Some people believe that “perspective” in photography is determined by the focal length of the lens used. They will argue that certain focal lengths have a certain, inherent perspective or “look” that will be present irrespective of the size of the sensor. In other words, they will argue that a 135 mm lens will always give the “compressed” look one gets from using a telephoto lens, and a 28 mm lens will always give the “expanded” look of a wide-angle lens.
This is wrong. There is nothing special about the focal length. Perspective in a photograph is determined by one thing: the position of the photographer relative to the scene. (To be precise, perspective is determined by the distance from the front nodal point to the scene).
The reason people believe that a specific focal length effect a certain look is because the narrow FOV of a telephoto lens forces the photographer to take up a position far away from the scene, and the large FOV of a wide-angle lens allows the photographer to move closer. It is these differences in position, and not the focal length as such, that effect the difference in perspective.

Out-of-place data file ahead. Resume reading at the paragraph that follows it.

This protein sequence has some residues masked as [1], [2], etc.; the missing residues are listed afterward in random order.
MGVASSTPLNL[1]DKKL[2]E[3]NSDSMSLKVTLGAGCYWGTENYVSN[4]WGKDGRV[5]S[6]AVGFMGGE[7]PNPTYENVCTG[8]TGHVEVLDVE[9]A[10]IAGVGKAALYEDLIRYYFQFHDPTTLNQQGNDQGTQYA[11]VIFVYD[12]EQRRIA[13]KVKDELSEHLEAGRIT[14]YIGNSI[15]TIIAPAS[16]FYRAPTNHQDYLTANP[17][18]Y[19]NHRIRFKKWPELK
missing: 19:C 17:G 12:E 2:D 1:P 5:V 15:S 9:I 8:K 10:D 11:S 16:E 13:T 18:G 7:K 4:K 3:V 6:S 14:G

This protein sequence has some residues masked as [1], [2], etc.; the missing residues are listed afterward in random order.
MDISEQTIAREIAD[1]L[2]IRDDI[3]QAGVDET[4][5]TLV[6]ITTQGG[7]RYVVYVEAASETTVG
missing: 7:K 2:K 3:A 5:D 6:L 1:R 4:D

It follows that as long as you stay in the same position, you get the same perspective no matter what focal length lens you put on the camera.
Below is a demonstration of this. It shows two photographs of the same scene. The first is taken with a 135 mm lens, the second with a 28 mm lens. The reason they show the same perspective is because the 28 mm lens is used on a camera with a much smaller sensor. The second photograph can be considered to be a 7.18 mm by 5.32 mm crop from the middle of a 36 mm by 24 mm film frame.